When You Are the Grownup

Dear Aunt Bossy,

My mother is embarrassing.  She is sixty and insists upon dressing like a teenager, and only buys the most ostentatious designer brands.  Bad enough she looks ridiculous, but her ostentatious wealth is offensive to me and those who care about the less fortunate.  When I try to talk to her about it, she just ridicules me and calls me uptight and jealous.

What can I do?



Dear Jane,

Nothing.  That is most probably what you can do.  But, you can try.

First of all, train yourself so that you are the only one who can embarrass yourself.

Secondly, try to understand that your mother is suffering from insecurities and doesn’t really feel very good about herself, and you should develop some empathy and try to help her.

How would you go about that?  If she had a career and is no longer working, that could have an enormous impact on her sense of self-worth.  Try to get her to volunteer to put her experience to work helping others.

If she didn’t, realize that at least she raised a child with good sense.  That could not have been easy.

Try to engage her in activities that do not have to do with appearances or money.  Encourage her to volunteer in places where she can put her interests to work helping other people.  For example, if she volunteers at a thrift shop which is sponsored by a charity, she would have the opportunity to advise young people on looking hip.   (Is that still a word?)

This also has the advantage of getting her out and giving her exposure to people who have lives completely different from hers.  It might help her mature.

Bottom line:  you can love her and not approve of her.  Above all, you should stay cognizant of the fact that she is not happy and see if you can do anything to alleviate that.

Aunt Bossy


The Mysterious Dynamics of Change


Dear Aunt Bossy,

 I’m having questions about my boyfriend.  Some real deal breakers have been appearing.  How much can I hope he will change?  I love him and I know he loves me, but there are just some things I can’t live with.


Dear Lois,

This depends on so many things:  what are the deal breakers, how old is he, what are your living arrangements.

If real character flaws are raising their ugly heads, that is one thing, but if this involves the toothpaste cap, the toilet seat, or table manners, that can be worked out with love and honesty.  You have to let him know that, as silly as it might seem to him, those things are driving you crazy.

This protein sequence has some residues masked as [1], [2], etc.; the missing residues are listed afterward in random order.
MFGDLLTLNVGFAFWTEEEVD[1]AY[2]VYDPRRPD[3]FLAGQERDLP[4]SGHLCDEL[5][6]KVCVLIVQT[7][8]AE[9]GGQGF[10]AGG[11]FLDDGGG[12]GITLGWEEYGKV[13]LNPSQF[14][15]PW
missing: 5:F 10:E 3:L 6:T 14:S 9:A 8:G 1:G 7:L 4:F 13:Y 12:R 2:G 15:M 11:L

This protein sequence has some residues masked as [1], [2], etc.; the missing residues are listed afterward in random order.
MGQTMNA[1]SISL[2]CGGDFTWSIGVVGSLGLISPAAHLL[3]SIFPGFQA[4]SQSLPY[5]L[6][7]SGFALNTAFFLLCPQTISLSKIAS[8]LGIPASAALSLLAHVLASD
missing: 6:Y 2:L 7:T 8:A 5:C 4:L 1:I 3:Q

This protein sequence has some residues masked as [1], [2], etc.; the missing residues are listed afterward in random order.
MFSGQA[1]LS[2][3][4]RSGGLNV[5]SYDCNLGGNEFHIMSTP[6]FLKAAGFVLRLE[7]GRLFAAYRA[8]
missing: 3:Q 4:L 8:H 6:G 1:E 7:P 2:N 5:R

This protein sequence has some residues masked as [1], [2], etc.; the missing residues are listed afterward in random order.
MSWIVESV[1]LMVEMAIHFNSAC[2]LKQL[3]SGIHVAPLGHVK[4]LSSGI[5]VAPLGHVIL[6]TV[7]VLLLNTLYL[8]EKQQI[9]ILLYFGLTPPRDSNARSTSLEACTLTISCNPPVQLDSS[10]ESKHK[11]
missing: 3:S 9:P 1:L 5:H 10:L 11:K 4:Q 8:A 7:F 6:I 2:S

If he is older and has lived alone for any time, let me assure you, the challenge is real.  Talk about it, but don’t get too tied into your position.  Time and habit are formidable enemies.

If you live together already, it becomes more difficult to effect change, but you have no chance unless you talk about it and check yourself to be sure you aren’t being too fussy and set in your own ways.  It isn’t easy, but is worth it if you love each other.

Until recently, I would have said that people don’t change, but I have changed and seen an amazing change in what is now a dear friend.  In the last seven months I have started talking on the phone and even using Face time, which anyone who knows me will tell you, was something I just didn’t do because I loathed them.  I found someone I wanted to talk to a couple times a day and he liked to Face time, so I changed my attitude toward it and now call and Face time people all the time.  It doesn’t sound like much, but it is miraculous.

I’ve had a lovely acquaintance for years with whom I have recently spent some time after a long, covid absence.  She has changed so much that I asked her the second time I saw her what was going on.  She is so open, loving, generous and considerate, whereas before she was polite, reserved, and, I always felt, slightly unapproachable.  I always loved her, but never felt that we were close friends.  Now, I feel like I have another sister.  She told me that she had gone into therapy.  I didn’t ask why, but, whatever the reason, I’ve never seen such a glorious change.  By the way, I lived in NY for almost 40 years and hardly knew anyone who had not been in therapy, but have never witnessed a rebirth like this one.

So, yes, people can change, and so can you.

P.S.  It’s scary.

Aunt Bossy